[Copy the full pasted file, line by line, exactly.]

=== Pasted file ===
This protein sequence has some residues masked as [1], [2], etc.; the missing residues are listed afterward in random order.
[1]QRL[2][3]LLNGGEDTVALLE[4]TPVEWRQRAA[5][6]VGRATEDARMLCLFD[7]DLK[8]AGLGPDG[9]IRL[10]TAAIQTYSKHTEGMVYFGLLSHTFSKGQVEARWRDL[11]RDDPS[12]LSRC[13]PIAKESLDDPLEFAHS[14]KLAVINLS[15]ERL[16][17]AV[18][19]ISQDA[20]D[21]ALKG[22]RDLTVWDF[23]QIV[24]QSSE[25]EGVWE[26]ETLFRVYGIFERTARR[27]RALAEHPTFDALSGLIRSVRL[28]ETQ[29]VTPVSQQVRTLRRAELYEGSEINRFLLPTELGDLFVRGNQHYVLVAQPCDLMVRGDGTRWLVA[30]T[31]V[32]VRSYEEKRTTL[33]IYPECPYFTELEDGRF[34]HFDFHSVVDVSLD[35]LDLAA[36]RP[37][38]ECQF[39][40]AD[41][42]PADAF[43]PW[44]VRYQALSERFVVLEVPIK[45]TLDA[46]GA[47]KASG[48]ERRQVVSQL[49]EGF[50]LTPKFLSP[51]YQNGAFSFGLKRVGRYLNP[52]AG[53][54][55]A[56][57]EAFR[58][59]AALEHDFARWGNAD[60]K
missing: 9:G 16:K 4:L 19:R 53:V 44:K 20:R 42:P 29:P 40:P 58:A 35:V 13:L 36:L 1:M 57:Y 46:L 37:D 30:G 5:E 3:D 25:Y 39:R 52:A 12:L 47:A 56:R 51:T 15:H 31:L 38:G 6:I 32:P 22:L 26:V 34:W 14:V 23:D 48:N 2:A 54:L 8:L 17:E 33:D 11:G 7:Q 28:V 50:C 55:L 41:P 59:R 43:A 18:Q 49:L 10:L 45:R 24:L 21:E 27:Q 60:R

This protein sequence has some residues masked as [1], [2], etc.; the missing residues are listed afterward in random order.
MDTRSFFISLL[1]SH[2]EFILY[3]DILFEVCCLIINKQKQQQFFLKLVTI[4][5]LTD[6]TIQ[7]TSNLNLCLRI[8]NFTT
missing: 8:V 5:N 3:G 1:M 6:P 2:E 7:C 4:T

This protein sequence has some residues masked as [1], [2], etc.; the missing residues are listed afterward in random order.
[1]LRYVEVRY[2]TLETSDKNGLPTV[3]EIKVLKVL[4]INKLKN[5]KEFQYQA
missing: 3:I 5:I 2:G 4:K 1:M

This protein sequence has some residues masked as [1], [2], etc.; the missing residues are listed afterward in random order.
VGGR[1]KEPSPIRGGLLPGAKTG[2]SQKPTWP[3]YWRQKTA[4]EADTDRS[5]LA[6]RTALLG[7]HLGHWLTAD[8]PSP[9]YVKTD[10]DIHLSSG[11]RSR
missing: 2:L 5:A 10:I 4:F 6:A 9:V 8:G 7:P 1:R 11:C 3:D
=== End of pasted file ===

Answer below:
This protein sequence has some residues masked as [1], [2], etc.; the missing residues are listed afterward in random order.
[1]QRL[2][3]LLNGGEDTVALLE[4]TPVEWRQRAA[5][6]VGRATEDARMLCLFD[7]DLK[8]AGLGPDG[9]IRL[10]TAAIQTYSKHTEGMVYFGLLSHTFSKGQVEARWRDL[11]RDDPS[12]LSRC[13]PIAKESLDDPLEFAHS[14]KLAVINLS[15]ERL[16][17]AV[18][19]ISQDA[20]D[21]ALKG[22]RDLTVWDF[23]QIV[24]QSSE[25]EGVWE[26]ETLFRVYGIFERTARR[27]RALAEHPTFDALSGLIRSVRL[28]ETQ[29]VTPVSQQVRTLRRAELYEGSEINRFLLPTELGDLFVRGNQHYVLVAQPCDLMVRGDGTRWLVA[30]T[31]V[32]VRSYEEKRTTL[33]IYPECPYFTELEDGRF[34]HFDFHSVVDVSLD[35]LDLAA[36]RP[37][38]ECQF[39][40]AD[41][42]PADAF[43]PW[44]VRYQALSERFVVLEVPIK[45]TLDA[46]GA[47]KASG[48]ERRQVVSQL[49]EGF[50]LTPKFLSP[51]YQNGAFSFGLKRVGRYLNP[52]AG[53][54][55]A[56][57]EAFR[58][59]AALEHDFARWGNAD[60]K
missing: 9:G 16:K 4:L 19:R 53:V 44:K 20:R 42:P 29:P 40:P 58:A 35:V 13:L 36:L 1:M 57:Y 46:L 37:D 30:G 5:E 3:D 25:Y 39:R 52:A 12:L 47:A 56:R 51:T 15:H 31:L 38:G 6:I 32:P 22:L 26:V 34:W 14:V 23:D 48:N 2:A 54:L 8:L 17:E 33:D 11:G 7:Q 28:V 50:C 55:L 41:P 59:R 43:A 18:Q 49:L 10:L 45:R 24:L 21:E 27:Q 60:R

This protein sequence has some residues masked as [1], [2], etc.; the missing residues are listed afterward in random order.
MDTRSFFISLL[1]SH[2]EFILY[3]DILFEVCCLIINKQKQQQFFLKLVTI[4][5]LTD[6]TIQ[7]TSNLNLCLRI[8]NFTT
missing: 8:V 5:N 3:G 1:M 6:P 2:E 7:C 4:T

This protein sequence has some residues masked as [1], [2], etc.; the missing residues are listed afterward in random order.
[1]LRYVEVRY[2]TLETSDKNGLPTV[3]EIKVLKVL[4]INKLKN[5]KEFQYQA
missing: 3:I 5:I 2:G 4:K 1:M

This protein sequence has some residues masked as [1], [2], etc.; the missing residues are listed afterward in random order.
VGGR[1]KEPSPIRGGLLPGAKTG[2]SQKPTWP[3]YWRQKTA[4]EADTDRS[5]LA[6]RTALLG[7]HLGHWLTAD[8]PSP[9]YVKTD[10]DIHLSSG[11]RSR
missing: 2:L 5:A 10:I 4:F 6:A 9:V 8:G 7:P 1:R 11:C 3:D